Diabetes: Sweet opportunity
What do sleep science, bariatrics and diabetes have in common? Besides being the three hottest categories in HME today, they represent connected points on a clinical triangle. So it stands to reason that providers serving any of those markets should ideally be in all of them.
Of the three, HME companies appear to be most reluctant about entering the diabetic market, probably because it requires a lot of clinical expertise and involves products like footwear that go outside the traditional provider comfort zone. But the makers of diabetic supplies say retailers have no reason to be intimidated--that with proper due diligence, prudent selection, a modest amount of training and a little courage, HME providers can situate themselves comfortably in this discipline.
"Don't be afraid of this category," advised Cathy Pereira, manager of national accounts and government relations for Fort Lauderdale, Fla.-based Home Diagnostics. "The biggest challenge is knowing the rules, but there is a lot of opportunity for brick-and-mortar businesses since mail order is subject to competitive bidding."
The diabetic market is diverse, to be sure, with a wide array of products and different levels of insurance coverage, as well as a host of cash-and-carry items. Blood glucose meters and test strips are the foundation of any diabetic supply business and Pereira notes that there are certain aspects providers must know in order to best serve patients while maintaining the bottom line.
"Verse yourself on understanding how often a patient needs to test and to match the right meters and strips," she said. "Investigate products to see which ones are in your patients' best interests and watch your costs on these items because reimbursement is the same for all brands."
Diabetic consumers are demanding less invasive testing methods and "manufacturers are working tirelessly to bring a better widget to the industry," Pereira said. While she doesn't foresee a totally non-invasive system being developed in the near future, many blood glucose monitors now allow patients to use alternatives to the finger stick, such as the ear lobe, upper arm, abdomen or leg.
"We have been trying to come out with monitors that are smaller and faster and overall we've done phenomenally well in this area," Pereira said. "What providers need to know is how to identify which meter is best for each patient."
Once firmly established with blood glucose meters, retailers can gradually add related products to their repertoire, such as lancets, alcohol pads, diabetic creams, diabetic candy, hosiery and footwear. Pereria cautions, however, to use restraint and control in growing inventory.
"Diversify, but don't try to be everything to everybody," she said. "Think of it as a three-ring circus, with a high-end, mid-range and low-grade assortment."
Compression hosiery is the next most logical product line for diabetic suppliers to carry after blood glucose meters and strips, vendors say, because many patients suffer from poor circulation that affects feet and legs.
Tom Musone, director of marketing for Cuyahoga Falls, Ohio-based Juzo USA, reports that 50,000 to 80,000 diabetics each year amputate a toe, foot, or even a leg due to poor circulation.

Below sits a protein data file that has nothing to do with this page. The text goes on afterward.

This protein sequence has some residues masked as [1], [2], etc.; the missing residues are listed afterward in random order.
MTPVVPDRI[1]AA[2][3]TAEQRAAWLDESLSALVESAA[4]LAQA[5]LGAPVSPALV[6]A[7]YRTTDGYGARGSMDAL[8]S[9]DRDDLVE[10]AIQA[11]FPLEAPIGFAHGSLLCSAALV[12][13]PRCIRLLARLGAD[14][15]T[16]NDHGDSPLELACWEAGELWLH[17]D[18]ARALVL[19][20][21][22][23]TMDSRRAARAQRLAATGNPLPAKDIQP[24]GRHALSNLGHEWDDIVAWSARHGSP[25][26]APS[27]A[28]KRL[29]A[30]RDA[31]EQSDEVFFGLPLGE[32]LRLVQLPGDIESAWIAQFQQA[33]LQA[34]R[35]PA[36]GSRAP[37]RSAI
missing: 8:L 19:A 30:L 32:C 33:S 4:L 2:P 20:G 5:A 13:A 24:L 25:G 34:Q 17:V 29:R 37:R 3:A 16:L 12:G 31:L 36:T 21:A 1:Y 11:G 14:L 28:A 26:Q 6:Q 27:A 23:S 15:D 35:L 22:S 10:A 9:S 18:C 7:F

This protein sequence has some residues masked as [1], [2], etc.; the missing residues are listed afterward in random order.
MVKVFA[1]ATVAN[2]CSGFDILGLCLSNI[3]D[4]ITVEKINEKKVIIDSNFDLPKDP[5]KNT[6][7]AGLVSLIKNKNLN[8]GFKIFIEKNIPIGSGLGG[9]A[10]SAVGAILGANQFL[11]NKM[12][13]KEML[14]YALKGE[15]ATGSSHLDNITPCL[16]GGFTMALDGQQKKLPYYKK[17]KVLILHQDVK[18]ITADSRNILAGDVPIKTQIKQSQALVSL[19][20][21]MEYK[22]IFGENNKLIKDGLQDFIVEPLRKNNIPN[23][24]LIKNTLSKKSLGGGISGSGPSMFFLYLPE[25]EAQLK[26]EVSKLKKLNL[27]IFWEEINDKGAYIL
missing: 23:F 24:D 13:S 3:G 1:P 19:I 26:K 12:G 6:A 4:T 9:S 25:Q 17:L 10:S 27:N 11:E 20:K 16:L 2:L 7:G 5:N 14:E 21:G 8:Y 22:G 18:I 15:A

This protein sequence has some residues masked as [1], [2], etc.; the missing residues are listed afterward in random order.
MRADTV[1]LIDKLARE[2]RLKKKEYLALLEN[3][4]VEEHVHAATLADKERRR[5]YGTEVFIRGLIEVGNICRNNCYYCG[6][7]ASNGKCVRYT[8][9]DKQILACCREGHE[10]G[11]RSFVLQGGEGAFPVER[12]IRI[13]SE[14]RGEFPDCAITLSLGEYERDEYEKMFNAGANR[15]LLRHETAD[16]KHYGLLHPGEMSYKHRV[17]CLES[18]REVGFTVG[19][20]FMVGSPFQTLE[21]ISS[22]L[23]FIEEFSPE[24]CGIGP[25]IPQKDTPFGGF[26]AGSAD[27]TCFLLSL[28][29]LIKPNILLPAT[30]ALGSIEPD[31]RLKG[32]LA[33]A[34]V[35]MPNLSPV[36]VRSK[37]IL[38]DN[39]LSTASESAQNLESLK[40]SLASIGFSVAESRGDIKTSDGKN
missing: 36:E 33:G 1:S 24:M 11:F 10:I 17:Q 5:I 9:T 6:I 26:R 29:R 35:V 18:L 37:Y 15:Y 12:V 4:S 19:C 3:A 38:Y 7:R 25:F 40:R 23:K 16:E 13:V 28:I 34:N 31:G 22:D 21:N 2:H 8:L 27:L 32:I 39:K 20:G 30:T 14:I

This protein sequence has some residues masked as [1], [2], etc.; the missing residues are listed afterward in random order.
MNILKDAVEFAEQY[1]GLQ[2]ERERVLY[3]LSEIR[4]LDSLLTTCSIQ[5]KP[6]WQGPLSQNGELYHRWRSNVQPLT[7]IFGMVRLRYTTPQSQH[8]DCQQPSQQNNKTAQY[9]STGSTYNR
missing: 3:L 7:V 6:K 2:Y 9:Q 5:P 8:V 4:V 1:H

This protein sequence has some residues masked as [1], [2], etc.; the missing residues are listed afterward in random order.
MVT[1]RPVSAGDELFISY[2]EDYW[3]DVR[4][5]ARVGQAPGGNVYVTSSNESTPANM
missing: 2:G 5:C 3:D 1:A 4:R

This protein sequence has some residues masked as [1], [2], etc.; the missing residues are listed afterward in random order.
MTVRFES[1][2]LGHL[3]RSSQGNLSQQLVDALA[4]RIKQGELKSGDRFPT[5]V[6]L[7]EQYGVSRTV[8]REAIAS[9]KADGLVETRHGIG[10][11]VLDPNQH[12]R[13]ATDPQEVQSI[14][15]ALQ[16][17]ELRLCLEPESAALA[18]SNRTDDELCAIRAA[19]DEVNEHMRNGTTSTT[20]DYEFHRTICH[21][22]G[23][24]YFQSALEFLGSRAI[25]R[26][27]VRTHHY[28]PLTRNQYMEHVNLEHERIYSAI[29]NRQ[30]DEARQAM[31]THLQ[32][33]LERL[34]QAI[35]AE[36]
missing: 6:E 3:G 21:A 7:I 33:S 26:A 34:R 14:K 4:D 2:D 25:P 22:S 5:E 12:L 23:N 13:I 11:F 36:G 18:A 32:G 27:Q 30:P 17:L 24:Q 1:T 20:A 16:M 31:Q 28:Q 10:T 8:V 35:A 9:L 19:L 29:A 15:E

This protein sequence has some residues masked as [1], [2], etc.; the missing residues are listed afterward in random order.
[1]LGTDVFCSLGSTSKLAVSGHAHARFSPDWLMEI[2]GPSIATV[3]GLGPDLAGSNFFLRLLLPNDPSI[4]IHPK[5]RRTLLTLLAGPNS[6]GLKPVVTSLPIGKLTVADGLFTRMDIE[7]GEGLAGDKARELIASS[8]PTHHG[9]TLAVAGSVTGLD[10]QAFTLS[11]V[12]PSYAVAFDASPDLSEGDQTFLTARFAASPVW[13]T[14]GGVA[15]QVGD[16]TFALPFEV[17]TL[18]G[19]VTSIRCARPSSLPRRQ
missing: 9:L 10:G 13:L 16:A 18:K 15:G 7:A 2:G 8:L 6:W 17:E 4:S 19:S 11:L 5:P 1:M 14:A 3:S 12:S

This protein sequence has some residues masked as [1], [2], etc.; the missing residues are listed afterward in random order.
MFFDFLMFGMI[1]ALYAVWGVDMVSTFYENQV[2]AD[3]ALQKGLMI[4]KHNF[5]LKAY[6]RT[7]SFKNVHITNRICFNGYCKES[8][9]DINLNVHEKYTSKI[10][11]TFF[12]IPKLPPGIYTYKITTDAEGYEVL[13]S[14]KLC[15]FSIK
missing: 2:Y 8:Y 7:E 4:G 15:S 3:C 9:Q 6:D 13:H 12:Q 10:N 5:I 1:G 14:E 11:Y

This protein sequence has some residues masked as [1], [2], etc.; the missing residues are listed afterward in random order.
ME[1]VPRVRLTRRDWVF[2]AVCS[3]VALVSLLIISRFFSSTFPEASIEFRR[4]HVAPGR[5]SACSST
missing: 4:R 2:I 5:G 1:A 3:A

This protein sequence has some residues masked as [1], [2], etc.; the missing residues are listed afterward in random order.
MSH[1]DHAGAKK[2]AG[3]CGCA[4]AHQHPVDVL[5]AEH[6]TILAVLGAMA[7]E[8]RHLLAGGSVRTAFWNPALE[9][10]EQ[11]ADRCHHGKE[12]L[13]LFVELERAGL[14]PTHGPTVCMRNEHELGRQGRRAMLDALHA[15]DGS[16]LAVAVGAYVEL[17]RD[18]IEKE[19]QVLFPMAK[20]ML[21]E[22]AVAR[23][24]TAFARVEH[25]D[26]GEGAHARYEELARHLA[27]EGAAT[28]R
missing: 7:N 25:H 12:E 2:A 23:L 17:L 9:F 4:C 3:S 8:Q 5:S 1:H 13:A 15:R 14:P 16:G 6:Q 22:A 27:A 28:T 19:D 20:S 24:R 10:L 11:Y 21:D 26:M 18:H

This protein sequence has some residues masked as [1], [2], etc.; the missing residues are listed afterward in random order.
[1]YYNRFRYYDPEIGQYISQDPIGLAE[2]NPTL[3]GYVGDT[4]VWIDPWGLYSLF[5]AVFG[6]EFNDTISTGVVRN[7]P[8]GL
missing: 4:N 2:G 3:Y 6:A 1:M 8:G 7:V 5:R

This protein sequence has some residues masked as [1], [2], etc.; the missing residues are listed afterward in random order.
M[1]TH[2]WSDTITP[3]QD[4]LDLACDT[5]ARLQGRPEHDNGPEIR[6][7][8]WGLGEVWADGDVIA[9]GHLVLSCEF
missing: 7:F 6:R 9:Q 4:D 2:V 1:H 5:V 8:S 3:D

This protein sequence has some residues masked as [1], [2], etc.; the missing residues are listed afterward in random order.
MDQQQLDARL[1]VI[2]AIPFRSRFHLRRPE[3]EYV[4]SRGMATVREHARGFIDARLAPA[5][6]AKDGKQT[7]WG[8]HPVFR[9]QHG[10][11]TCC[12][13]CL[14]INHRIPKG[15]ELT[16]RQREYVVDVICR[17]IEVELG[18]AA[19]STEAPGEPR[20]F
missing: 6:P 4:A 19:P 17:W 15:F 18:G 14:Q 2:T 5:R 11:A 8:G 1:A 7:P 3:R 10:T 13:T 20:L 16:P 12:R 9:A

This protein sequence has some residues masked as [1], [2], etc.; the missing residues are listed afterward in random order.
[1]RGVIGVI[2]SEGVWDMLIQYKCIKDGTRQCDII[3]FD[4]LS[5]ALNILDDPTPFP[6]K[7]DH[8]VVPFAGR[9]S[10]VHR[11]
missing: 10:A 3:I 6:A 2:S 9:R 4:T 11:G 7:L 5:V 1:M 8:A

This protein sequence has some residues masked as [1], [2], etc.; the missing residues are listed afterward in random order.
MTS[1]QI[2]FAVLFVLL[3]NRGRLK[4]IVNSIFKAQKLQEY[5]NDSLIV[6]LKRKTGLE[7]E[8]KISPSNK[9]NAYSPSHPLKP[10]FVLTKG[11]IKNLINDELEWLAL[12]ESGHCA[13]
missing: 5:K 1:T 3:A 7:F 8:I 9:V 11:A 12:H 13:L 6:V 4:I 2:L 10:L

"It doesn't happen overnight, which is why early prevention is the key," he said. "The sooner patients can start proper foot management, the better."
Red spots, cuts, swelling and blisters are all signs of potential leg and foot trauma, Musone said, which if untreated, can progress into serious ulcers. Compression stockings and diabetic footwear help alleviate these symptoms by stimulating blood flow. To stave off infection caused by bacteria and fungi development, Juzo's hosiery line uses a layer of fibers made with pure-grade silver.
In order to bolster product sales, providers should create a consumer awareness campaign--ideally in conjunction with Diabetes Awareness Month in November, Musone said. The promotion should highlight the importance of proper leg and foot health, with direct tie-ins to compression hosiery and footwear, he said.
If the shoe fits
Expanding into the diabetic shoe business requires the most preparation, but it also can generate the most substantial return in the realm of diabetes products, said Jerry Klein, director of pedorthics for Teaneck, N.J.-based Aetrex Worldwide.
"Medicare reimbursement for shoes and inserts is much better than for equipment and other supplies--that alone should be a great incentive," he said. "And therapeutic shoes don't fall under competitive bidding, which is a big plus."
Depending on the degree of expertise a provider wants to attain, there are accreditation and certification programs for therapeutic shoe fitting through the American Board for Certification in Orthotics, Prosthetics & Pedorthics and the Board for Orthotist/Prosthetist Certification.
The Internet has made the logistics of training a lot easier, with a good portion of certification training now available online. Moreover, Aetrex provides training on proper insert fitting so that personnel can shape moldings that precisely match the patient's foot, Klein said.
Sell the triangle
Diabetic supply dovetails perfectly with sleep medicine and bariatrics, offering providers a wide range of cross-selling opportunities, Pereira said. The key, she said, is to probe customers in order to learn about potential corresponding symptoms.
"Understand that your primary CPAP, wound care, ostomy or bariatric clients can be diabetic as well," she said. "It is likely that 10% of your oxygen patients are diabetic. Ask them about it."